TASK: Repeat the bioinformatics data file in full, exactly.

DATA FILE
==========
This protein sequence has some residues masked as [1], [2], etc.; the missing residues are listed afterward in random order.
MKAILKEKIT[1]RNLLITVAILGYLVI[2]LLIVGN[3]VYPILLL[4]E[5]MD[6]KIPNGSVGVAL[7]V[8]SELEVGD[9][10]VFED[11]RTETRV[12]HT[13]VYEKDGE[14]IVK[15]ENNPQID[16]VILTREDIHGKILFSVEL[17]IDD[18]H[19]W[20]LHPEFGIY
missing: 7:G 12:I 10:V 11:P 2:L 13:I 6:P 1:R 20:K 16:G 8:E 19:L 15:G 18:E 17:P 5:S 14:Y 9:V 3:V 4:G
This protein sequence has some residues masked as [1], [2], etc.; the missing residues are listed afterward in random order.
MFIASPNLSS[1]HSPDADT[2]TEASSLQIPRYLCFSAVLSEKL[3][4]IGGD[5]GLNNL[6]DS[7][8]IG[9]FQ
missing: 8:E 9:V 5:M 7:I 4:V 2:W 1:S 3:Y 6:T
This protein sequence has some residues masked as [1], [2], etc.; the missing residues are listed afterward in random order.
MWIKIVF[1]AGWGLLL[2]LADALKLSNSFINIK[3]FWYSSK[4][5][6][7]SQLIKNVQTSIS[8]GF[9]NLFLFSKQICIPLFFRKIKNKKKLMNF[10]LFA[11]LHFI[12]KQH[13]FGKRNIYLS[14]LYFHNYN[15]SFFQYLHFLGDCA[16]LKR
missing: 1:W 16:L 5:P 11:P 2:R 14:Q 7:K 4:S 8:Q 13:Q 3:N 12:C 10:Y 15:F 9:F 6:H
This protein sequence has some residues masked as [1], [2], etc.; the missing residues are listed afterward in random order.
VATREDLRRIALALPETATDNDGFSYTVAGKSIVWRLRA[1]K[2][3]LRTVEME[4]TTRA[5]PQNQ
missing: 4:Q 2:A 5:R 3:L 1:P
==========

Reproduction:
This protein sequence has some residues masked as [1], [2], etc.; the missing residues are listed afterward in random order.
MKAILKEKIT[1]RNLLITVAILGYLVI[2]LLIVGN[3]VYPILLL[4]E[5]MD[6]KIPNGSVGVAL[7]V[8]SELEVGD[9][10]VFED[11]RTETRV[12]HT[13]VYEKDGE[14]IVK[15]ENNPQID[16]VILTREDIHGKILFSVEL[17]IDD[18]H[19]W[20]LHPEFGIY
missing: 7:G 12:I 10:V 11:P 2:L 13:I 6:P 1:R 20:K 16:G 8:E 19:L 15:G 18:E 17:P 5:S 14:Y 9:V 3:V 4:G
This protein sequence has some residues masked as [1], [2], etc.; the missing residues are listed afterward in random order.
MFIASPNLSS[1]HSPDADT[2]TEASSLQIPRYLCFSAVLSEKL[3][4]IGGD[5]GLNNL[6]DS[7][8]IG[9]FQ
missing: 8:E 9:V 5:M 7:I 4:V 2:W 1:S 3:Y 6:T
This protein sequence has some residues masked as [1], [2], etc.; the missing residues are listed afterward in random order.
MWIKIVF[1]AGWGLLL[2]LADALKLSNSFINIK[3]FWYSSK[4][5][6][7]SQLIKNVQTSIS[8]GF[9]NLFLFSKQICIPLFFRKIKNKKKLMNF[10]LFA[11]LHFI[12]KQH[13]FGKRNIYLS[14]LYFHNYN[15]SFFQYLHFLGDCA[16]LKR
missing: 1:W 16:L 5:P 11:P 2:R 14:Q 7:K 4:S 8:Q 13:Q 3:N 12:C 10:Y 15:F 9:F 6:H
This protein sequence has some residues masked as [1], [2], etc.; the missing residues are listed afterward in random order.
VATREDLRRIALALPETATDNDGFSYTVAGKSIVWRLRA[1]K[2][3]LRTVEME[4]TTRA[5]PQNQ
missing: 4:Q 2:A 5:R 3:L 1:P